It’s also a great community of people, who are happy to share interesting stories, top tips and their experiences of tracing their family tree.
This cemetery holds the burial records for 1.5 million people.
If you’re one of the incredible 35 million people in the United States who claim Irish ancestry, the good news is that genealogy in Ireland is pretty straightforward.
Millions of people have moved overseas from Ireland over the centuries: EPIC Ireland celebrates their achievements.
This genealogy website run by the Irish government brings together church and civil records in one handy online, searchable, and free archive.
It also maintains a wide range of searchable online records including census records of 19.
The GRO registers all civil birth, adoption, death, marriage and civil partnerships in the Republic of Ireland.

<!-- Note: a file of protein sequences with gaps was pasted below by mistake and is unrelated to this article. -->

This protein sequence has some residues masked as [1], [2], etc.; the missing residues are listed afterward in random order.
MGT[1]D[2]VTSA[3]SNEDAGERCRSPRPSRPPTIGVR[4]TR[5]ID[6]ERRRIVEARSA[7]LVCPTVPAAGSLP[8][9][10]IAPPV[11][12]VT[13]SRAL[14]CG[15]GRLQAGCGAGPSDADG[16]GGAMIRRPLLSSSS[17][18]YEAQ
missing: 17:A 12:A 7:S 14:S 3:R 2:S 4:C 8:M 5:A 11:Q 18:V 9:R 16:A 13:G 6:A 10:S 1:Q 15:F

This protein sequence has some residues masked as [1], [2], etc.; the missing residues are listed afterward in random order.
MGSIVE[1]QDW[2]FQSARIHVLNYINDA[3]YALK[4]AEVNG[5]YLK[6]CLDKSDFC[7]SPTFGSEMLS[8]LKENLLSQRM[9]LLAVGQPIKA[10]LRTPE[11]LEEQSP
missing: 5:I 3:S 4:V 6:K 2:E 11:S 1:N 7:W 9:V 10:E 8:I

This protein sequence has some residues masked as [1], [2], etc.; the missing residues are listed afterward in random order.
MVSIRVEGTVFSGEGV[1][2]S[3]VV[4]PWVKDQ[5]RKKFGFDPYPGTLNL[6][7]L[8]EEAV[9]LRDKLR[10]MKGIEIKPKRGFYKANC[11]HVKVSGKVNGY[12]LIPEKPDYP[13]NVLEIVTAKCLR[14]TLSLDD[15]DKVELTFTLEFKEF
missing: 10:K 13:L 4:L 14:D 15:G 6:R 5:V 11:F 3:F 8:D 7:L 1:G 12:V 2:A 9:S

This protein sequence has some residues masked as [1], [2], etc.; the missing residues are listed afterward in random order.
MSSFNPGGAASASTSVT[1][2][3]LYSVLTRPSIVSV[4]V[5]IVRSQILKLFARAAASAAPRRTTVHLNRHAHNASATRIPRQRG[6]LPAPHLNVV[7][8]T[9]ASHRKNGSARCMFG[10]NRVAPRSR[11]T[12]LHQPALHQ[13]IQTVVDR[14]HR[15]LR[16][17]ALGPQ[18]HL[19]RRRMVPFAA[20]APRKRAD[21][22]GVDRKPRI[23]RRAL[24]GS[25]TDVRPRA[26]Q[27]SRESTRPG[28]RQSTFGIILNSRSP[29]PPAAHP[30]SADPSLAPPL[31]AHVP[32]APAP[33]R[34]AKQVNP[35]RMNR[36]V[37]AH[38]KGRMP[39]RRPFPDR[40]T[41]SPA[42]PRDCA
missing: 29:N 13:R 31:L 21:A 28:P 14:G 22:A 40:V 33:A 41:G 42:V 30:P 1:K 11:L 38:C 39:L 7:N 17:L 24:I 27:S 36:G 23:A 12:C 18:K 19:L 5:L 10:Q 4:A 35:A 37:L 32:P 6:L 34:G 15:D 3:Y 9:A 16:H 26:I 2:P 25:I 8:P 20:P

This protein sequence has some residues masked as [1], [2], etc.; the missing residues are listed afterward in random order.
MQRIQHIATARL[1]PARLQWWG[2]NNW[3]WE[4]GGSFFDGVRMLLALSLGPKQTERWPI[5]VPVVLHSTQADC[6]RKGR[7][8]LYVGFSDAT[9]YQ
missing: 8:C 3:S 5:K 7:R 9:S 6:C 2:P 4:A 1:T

All public records from Northern Ireland are stored at PRONI, so there’s a huge range of material (online and printed) including church registers, landed estates records, court records and wills, dating from 1600 to the present day. GRONI registers all civil birth, adoption, death, marriage and civil partnerships in Northern Ireland.
You can access these records online and search the computerised indexes in the public search room.
Local experts meet with those seeking their roots as they come to Ireland, helping them build relationships and discover their ancestry.
Established in 1936, the Irish Genealogical Research Society aims to promote and encourage the study of Irish genealogy through the collection of books and manuscripts.
At its Dublin office, you can search its collection of registers and buy photocopies of records. The library offers a free walk-in advisory service for those looking to trace their family history, as well as genealogy workshops and talks.